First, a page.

1. Is it just a stereotype that Americans eat more junk food than people
in other countries, or do you think Americans in general have more
unhealthy diets than people in Finland, for example? From what I have
learned by watching American TV series, fast food, TV dinners, etc. are
eaten very often. Also, in the documentary film Supersize Me, lemonade
and junk food are often served for pupils in American schools. What do
you think is the reason for this junk food culture? Lack of education?
impact of junk food commercials? hectic lifestyle?
2. It seems to me that rhetorical speeches (and the ability to give them)
are quite important in American culture. For a Finn, the rhetorical
style used in famous American speeches (e.g. speeches of presidents and
politicians) seems almost humorous. I heard recently that President
Obama has actually been criticized for not being able to give effective
enough speeches. In addition to politics, rhetorical speeches can be
found in many American films. Why are they so important for Americans?
Does this appreciation of rhetorical speeches date back to the age of
settlement when sermons were considered as an 'art form' of some kind?
1. Church-going. Do most Americans go to church every week? Is there any
difference between Catholics and Protestants?
2. In many American TV series, whenever a family moves into a new
neighborhood, they receive pies and fruitbaskets from their new
neighbors. Does this really happen in real life, and if it does, is it
common in all social classes?
1. The more American books I purchase, the more I notice a strange
pattern: almost all of them have a stamp on the cover citing 'NEW YORK
TIMES BESTSELLER'. What defines this bestseller status? Why is it
significant that a book is deemed a bestseller, and is it specifically
important that this bestseller status is granted by the New York Times?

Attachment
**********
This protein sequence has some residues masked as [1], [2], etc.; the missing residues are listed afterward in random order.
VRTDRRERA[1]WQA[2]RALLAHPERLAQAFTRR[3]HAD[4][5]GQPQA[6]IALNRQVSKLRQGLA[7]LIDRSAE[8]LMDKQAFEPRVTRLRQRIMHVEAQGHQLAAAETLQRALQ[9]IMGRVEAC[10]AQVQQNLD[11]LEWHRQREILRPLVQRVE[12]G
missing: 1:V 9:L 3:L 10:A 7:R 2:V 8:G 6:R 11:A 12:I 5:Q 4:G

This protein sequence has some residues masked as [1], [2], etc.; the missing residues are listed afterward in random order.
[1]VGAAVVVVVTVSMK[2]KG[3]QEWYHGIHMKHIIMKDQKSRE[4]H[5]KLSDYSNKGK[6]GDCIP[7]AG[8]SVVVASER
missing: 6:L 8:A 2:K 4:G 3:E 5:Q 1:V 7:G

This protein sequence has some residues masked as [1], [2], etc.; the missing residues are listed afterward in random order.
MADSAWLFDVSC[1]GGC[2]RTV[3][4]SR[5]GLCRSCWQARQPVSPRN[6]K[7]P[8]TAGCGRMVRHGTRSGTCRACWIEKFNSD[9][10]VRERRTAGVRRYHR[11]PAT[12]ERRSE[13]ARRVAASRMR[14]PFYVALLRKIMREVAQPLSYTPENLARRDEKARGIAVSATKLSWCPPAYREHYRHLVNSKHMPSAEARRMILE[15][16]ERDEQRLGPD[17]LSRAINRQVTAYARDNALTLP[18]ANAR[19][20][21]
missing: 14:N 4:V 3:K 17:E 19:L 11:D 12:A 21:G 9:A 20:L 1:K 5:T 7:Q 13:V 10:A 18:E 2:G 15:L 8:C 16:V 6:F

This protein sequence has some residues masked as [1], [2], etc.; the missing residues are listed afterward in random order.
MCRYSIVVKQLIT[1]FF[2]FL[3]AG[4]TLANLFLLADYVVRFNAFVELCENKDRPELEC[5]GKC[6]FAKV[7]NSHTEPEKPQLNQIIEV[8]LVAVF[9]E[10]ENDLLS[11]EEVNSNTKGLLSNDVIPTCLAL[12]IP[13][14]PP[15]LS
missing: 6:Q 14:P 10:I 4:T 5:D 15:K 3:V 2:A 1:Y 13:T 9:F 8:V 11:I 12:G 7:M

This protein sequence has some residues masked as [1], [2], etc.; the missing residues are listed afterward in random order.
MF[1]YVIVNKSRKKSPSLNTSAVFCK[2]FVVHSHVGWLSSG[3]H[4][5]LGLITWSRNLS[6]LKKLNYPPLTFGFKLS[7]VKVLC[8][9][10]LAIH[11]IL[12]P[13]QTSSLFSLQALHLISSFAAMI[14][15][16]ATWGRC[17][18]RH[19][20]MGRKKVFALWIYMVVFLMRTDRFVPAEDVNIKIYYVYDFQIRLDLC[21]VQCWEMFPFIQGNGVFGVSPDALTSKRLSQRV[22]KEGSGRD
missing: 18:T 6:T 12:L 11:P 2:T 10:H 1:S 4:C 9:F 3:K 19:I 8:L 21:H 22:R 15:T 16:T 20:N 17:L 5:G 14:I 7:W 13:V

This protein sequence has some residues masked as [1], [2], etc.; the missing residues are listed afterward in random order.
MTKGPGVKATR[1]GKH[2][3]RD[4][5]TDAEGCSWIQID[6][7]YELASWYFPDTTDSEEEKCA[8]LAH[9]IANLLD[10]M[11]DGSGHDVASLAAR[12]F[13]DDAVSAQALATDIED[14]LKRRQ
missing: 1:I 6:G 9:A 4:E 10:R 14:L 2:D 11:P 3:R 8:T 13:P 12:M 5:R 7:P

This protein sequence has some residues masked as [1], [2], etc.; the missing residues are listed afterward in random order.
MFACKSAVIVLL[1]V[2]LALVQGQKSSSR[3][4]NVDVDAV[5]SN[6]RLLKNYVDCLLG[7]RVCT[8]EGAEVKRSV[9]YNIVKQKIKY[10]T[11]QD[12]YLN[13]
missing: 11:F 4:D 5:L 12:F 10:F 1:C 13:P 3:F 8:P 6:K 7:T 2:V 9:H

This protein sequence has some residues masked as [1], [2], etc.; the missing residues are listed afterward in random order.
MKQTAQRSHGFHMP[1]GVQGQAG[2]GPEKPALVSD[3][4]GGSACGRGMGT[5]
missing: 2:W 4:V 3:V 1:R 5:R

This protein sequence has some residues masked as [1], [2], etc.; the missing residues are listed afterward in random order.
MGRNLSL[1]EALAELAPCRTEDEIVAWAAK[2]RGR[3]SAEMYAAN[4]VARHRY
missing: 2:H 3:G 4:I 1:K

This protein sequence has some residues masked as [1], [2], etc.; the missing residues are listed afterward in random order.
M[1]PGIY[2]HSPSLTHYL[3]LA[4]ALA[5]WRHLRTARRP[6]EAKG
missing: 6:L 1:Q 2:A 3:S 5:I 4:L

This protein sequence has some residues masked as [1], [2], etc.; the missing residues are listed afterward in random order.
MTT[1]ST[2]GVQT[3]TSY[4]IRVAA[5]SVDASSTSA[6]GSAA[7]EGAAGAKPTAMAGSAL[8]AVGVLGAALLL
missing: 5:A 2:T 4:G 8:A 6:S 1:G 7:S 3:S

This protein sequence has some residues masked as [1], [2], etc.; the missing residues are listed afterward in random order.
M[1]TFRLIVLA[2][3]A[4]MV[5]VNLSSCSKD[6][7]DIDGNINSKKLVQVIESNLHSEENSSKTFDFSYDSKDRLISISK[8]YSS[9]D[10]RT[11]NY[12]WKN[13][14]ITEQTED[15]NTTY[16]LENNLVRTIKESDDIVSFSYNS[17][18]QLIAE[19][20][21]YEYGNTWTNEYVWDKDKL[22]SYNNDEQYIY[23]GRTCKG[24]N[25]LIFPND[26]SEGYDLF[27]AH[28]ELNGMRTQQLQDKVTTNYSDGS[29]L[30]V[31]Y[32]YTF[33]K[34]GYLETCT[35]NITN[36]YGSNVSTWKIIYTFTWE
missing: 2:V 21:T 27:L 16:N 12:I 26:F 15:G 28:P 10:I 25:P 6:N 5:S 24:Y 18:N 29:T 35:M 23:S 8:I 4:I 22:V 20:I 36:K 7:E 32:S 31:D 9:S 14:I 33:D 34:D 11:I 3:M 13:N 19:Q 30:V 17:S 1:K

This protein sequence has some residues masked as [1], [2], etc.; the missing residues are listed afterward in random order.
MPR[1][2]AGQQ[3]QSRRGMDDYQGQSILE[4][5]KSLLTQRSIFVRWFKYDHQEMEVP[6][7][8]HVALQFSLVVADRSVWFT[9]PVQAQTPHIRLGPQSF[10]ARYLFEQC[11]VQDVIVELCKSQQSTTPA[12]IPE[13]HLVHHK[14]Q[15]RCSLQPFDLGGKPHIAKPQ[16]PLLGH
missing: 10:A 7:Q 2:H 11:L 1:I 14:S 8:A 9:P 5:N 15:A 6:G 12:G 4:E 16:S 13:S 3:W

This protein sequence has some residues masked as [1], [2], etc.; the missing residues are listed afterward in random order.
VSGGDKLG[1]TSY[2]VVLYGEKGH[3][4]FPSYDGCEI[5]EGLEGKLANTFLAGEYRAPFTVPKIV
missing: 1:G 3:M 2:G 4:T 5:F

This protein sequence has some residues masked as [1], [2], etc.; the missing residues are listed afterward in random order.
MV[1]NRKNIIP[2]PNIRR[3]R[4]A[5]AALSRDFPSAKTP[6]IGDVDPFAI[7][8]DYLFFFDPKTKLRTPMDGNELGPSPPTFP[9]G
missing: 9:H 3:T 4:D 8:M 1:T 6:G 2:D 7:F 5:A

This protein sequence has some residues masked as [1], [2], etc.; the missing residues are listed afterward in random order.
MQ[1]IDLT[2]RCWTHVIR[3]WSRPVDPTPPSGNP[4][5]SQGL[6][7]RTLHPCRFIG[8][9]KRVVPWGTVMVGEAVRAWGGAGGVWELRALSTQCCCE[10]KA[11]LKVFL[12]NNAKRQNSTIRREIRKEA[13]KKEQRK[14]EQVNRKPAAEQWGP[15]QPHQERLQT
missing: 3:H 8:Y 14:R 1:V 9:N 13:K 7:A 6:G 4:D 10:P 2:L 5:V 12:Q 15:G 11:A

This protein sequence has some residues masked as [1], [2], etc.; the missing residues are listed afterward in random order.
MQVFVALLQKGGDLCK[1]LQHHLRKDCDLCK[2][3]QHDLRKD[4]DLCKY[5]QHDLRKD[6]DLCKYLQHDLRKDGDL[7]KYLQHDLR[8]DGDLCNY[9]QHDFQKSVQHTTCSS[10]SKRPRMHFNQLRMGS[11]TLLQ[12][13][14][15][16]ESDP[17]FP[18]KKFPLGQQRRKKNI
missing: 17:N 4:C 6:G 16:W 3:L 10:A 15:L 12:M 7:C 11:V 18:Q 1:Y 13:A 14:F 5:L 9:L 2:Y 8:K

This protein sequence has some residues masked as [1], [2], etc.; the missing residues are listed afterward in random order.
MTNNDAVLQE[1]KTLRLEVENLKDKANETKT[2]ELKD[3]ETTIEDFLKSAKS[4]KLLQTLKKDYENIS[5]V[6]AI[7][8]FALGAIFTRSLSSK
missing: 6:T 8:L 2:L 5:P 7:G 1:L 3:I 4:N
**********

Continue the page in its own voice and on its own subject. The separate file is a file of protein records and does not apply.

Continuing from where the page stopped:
2. What is the function of godparents in American culture? I've received
some contradicting information on this: some people claim godparents
are similar to those in Finland (they are meant to help your parents
with giving you a good Christian upbringing), but I've also heard that
if the child's parents die, the godparents are expected to adopt the
child. I've also heard that there's a difference between legally bound
godparents and 'godparents in name only', the legally bound ones being
the ones expected to participate in the child's life and the ones in
name only being more like honorary aunts and uncles.
1. Why is it that we rarely see American police officers on TV use a
breathalyzer to test suspected drunk drivers? Is this just a distorted
view perpetuated by television?
It seems to me that conducting complex field sobriety tests is more
time-consuming, difficult and unrealiable than a simple breathalyzer
test. The only half-decent answer I've come up with is that this is
some sort of backwards individual rights issue.
2. Is it common in American colleges to have some sort of an initiation
ritual for the whole freshman class, or are these initiations or
hazings confined to only fraternities and sororities?
1. A couple of months ago, I visited the United States with my family. I
was quite amused to notice that even in nice restaurants adult
customers preferred to drink sodas (soft drinks) instead of water,
juice, wine or beer. Sodas were usually cheaper than water, and you
could get free refills. Do the different soda brands and drinking soda
have a special role in the American way of life? And how can their
teeth bear it?
2. During our visit, we spent two days in Disney World in Orlando,
Florida. The magnitude of these parks and all the related places and
happenings was amazing. What do ordinary Americans (if there are any
such persons) think of these parks? Are the parks well known? Do all
American children dream of visiting these parks?
1. They have shown a few American films in the Finnish TV that have only
featured Black American actors. It seems that there are also sitcoms
where most of the actors are Black Americans, for example "The Fresh
Prince of Bel-Air". How popular are these among Black Americans? How
popular are these among other ethnic groups in the US? Are there
all-Hispanic films or sitcoms? If so, what are the most characteristic
features in them, how do they differ from "main-stream" sitcoms/films?
2. In Finland the majority of the population is Evangelical-Lutheran,
Religion is taught in schools, and the majority of teenagers attend
confirmation class (often in the form of confirmation camps). Still,
only a very small minority of Finns read the Bible word by word,